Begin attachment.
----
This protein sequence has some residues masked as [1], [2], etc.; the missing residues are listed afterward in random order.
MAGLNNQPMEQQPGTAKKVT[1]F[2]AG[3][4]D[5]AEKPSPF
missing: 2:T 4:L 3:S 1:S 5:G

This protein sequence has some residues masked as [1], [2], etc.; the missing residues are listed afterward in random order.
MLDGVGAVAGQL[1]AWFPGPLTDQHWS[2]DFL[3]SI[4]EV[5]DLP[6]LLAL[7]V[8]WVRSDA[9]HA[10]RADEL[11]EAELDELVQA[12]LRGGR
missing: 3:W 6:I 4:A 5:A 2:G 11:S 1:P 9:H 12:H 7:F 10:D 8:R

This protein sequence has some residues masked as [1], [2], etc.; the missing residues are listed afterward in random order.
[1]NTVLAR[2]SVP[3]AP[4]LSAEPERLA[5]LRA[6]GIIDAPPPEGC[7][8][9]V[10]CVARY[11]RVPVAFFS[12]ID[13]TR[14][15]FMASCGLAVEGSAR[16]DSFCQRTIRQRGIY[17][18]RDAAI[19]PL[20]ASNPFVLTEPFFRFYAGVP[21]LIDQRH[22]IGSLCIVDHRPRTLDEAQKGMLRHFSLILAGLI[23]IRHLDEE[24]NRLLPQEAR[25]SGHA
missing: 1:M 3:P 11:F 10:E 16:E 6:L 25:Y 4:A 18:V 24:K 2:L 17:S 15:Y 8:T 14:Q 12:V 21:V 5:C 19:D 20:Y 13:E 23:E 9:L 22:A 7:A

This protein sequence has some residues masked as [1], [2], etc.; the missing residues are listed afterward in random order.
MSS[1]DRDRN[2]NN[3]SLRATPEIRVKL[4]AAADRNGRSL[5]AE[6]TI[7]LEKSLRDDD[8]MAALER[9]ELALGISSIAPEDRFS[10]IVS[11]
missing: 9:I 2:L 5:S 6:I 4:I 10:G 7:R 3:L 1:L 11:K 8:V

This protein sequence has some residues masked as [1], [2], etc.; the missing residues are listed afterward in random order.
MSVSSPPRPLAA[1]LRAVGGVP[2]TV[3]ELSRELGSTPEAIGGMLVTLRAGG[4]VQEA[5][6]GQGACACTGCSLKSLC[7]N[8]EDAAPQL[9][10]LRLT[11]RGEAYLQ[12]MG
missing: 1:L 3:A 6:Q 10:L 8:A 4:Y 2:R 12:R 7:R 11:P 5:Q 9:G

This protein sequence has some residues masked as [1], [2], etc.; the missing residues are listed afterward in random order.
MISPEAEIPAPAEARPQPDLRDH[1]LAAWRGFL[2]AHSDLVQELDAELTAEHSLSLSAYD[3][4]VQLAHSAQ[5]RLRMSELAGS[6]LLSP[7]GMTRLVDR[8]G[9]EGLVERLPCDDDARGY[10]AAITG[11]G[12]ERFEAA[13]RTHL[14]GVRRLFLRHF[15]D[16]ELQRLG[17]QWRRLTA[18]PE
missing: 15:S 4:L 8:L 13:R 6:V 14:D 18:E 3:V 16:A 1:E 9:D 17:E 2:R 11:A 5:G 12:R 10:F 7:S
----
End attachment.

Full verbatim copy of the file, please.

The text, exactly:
This protein sequence has some residues masked as [1], [2], etc.; the missing residues are listed afterward in random order.
MAGLNNQPMEQQPGTAKKVT[1]F[2]AG[3][4]D[5]AEKPSPF
missing: 2:T 4:L 3:S 1:S 5:G

This protein sequence has some residues masked as [1], [2], etc.; the missing residues are listed afterward in random order.
MLDGVGAVAGQL[1]AWFPGPLTDQHWS[2]DFL[3]SI[4]EV[5]DLP[6]LLAL[7]V[8]WVRSDA[9]HA[10]RADEL[11]EAELDELVQA[12]LRGGR
missing: 3:W 6:I 4:A 5:A 2:G 11:S 1:P 9:H 12:H 7:F 10:D 8:R

This protein sequence has some residues masked as [1], [2], etc.; the missing residues are listed afterward in random order.
[1]NTVLAR[2]SVP[3]AP[4]LSAEPERLA[5]LRA[6]GIIDAPPPEGC[7][8][9]V[10]CVARY[11]RVPVAFFS[12]ID[13]TR[14][15]FMASCGLAVEGSAR[16]DSFCQRTIRQRGIY[17][18]RDAAI[19]PL[20]ASNPFVLTEPFFRFYAGVP[21]LIDQRH[22]IGSLCIVDHRPRTLDEAQKGMLRHFSLILAGLI[23]IRHLDEE[24]NRLLPQEAR[25]SGHA
missing: 1:M 3:P 11:F 10:E 16:E 6:L 25:Y 4:A 18:V 24:K 2:L 17:S 15:Y 8:T 14:Q 12:V 21:V 5:C 19:D 20:Y 13:E 23:E 9:L 22:A 7:A

This protein sequence has some residues masked as [1], [2], etc.; the missing residues are listed afterward in random order.
MSS[1]DRDRN[2]NN[3]SLRATPEIRVKL[4]AAADRNGRSL[5]AE[6]TI[7]LEKSLRDDD[8]MAALER[9]ELALGISSIAPEDRFS[10]IVS[11]
missing: 9:I 2:L 5:S 6:I 4:I 10:G 7:R 3:L 1:L 11:K 8:V

This protein sequence has some residues masked as [1], [2], etc.; the missing residues are listed afterward in random order.
MSVSSPPRPLAA[1]LRAVGGVP[2]TV[3]ELSRELGSTPEAIGGMLVTLRAGG[4]VQEA[5][6]GQGACACTGCSLKSLC[7]N[8]EDAAPQL[9][10]LRLT[11]RGEAYLQ[12]MG
missing: 1:L 3:A 6:Q 10:L 8:A 4:Y 2:R 12:R 7:R 11:P 5:Q 9:G

This protein sequence has some residues masked as [1], [2], etc.; the missing residues are listed afterward in random order.
MISPEAEIPAPAEARPQPDLRDH[1]LAAWRGFL[2]AHSDLVQELDAELTAEHSLSLSAYD[3][4]VQLAHSAQ[5]RLRMSELAGS[6]LLSP[7]GMTRLVDR[8]G[9]EGLVERLPCDDDARGY[10]AAITG[11]G[12]ERFEAA[13]RTHL[14]GVRRLFLRHF[15]D[16]ELQRLG[17]QWRRLTA[18]PE
missing: 15:S 4:L 8:L 13:R 6:V 14:D 18:E 3:V 16:A 1:E 9:D 17:E 2:R 11:A 5:G 12:R 10:F 7:S